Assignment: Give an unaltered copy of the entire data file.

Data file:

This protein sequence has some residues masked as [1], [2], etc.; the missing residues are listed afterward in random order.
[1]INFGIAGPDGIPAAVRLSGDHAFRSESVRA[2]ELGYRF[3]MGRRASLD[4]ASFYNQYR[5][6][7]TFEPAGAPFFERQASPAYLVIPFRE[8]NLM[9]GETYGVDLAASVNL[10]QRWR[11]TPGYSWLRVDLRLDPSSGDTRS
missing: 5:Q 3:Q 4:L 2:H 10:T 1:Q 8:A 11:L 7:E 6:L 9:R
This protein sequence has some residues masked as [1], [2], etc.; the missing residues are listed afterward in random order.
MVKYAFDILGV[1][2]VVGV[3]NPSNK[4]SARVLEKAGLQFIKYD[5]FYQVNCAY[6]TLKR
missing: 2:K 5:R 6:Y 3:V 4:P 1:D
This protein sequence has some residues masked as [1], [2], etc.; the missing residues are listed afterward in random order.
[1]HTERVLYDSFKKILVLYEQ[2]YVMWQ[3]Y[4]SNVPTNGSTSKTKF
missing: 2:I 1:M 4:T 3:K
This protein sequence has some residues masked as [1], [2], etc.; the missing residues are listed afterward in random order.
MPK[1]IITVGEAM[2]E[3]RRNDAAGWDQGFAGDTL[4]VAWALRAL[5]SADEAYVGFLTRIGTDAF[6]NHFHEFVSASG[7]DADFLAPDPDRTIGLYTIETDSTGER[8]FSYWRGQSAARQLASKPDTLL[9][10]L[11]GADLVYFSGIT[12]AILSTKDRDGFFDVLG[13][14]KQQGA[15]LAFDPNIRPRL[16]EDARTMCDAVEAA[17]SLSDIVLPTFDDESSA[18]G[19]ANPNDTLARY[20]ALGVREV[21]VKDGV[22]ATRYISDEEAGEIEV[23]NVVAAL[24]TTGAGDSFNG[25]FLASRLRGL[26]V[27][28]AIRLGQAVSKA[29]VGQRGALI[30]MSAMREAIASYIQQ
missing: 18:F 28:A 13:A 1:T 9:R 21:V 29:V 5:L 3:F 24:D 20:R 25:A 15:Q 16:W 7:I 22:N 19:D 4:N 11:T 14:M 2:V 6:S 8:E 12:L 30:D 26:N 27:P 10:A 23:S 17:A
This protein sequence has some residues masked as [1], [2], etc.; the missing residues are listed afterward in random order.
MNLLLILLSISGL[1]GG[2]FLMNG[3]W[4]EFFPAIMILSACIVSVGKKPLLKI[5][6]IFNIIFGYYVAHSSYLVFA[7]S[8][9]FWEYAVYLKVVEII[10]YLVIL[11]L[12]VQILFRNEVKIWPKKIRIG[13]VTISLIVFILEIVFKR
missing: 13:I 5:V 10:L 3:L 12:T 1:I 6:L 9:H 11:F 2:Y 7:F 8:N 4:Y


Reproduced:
This protein sequence has some residues masked as [1], [2], etc.; the missing residues are listed afterward in random order.
[1]INFGIAGPDGIPAAVRLSGDHAFRSESVRA[2]ELGYRF[3]MGRRASLD[4]ASFYNQYR[5][6][7]TFEPAGAPFFERQASPAYLVIPFRE[8]NLM[9]GETYGVDLAASVNL[10]QRWR[11]TPGYSWLRVDLRLDPSSGDTRS
missing: 5:Q 3:Q 4:L 2:H 10:T 1:Q 8:A 11:L 7:E 6:L 9:R
This protein sequence has some residues masked as [1], [2], etc.; the missing residues are listed afterward in random order.
MVKYAFDILGV[1][2]VVGV[3]NPSNK[4]SARVLEKAGLQFIKYD[5]FYQVNCAY[6]TLKR
missing: 2:K 5:R 6:Y 3:V 4:P 1:D
This protein sequence has some residues masked as [1], [2], etc.; the missing residues are listed afterward in random order.
[1]HTERVLYDSFKKILVLYEQ[2]YVMWQ[3]Y[4]SNVPTNGSTSKTKF
missing: 2:I 1:M 4:T 3:K
This protein sequence has some residues masked as [1], [2], etc.; the missing residues are listed afterward in random order.
MPK[1]IITVGEAM[2]E[3]RRNDAAGWDQGFAGDTL[4]VAWALRAL[5]SADEAYVGFLTRIGTDAF[6]NHFHEFVSASG[7]DADFLAPDPDRTIGLYTIETDSTGER[8]FSYWRGQSAARQLASKPDTLL[9][10]L[11]GADLVYFSGIT[12]AILSTKDRDGFFDVLG[13][14]KQQGA[15]LAFDPNIRPRL[16]EDARTMCDAVEAA[17]SLSDIVLPTFDDESSA[18]G[19]ANPNDTLARY[20]ALGVREV[21]VKDGV[22]ATRYISDEEAGEIEV[23]NVVAAL[24]TTGAGDSFNG[25]FLASRLRGL[26]V[27][28]AIRLGQAVSKA[29]VGQRGALI[30]MSAMREAIASYIQQ
missing: 18:F 28:A 13:A 1:T 9:R 21:V 29:V 5:L 3:F 24:D 20:R 25:A 15:Q 16:W 7:I 22:N 19:D 4:N 11:T 14:M 2:V 6:S 8:E 12:L 30:D 26:N 27:P 10:A 23:S 17:A
This protein sequence has some residues masked as [1], [2], etc.; the missing residues are listed afterward in random order.
MNLLLILLSISGL[1]GG[2]FLMNG[3]W[4]EFFPAIMILSACIVSVGKKPLLKI[5][6]IFNIIFGYYVAHSSYLVFA[7]S[8][9]FWEYAVYLKVVEII[10]YLVIL[11]L[12]VQILFRNEVKIWPKKIRIG[13]VTISLIVFILEIVFKR
missing: 13:I 5:V 10:L 3:L 12:T 1:I 6:L 9:H 11:F 2:Y 7:F 8:N 4:Y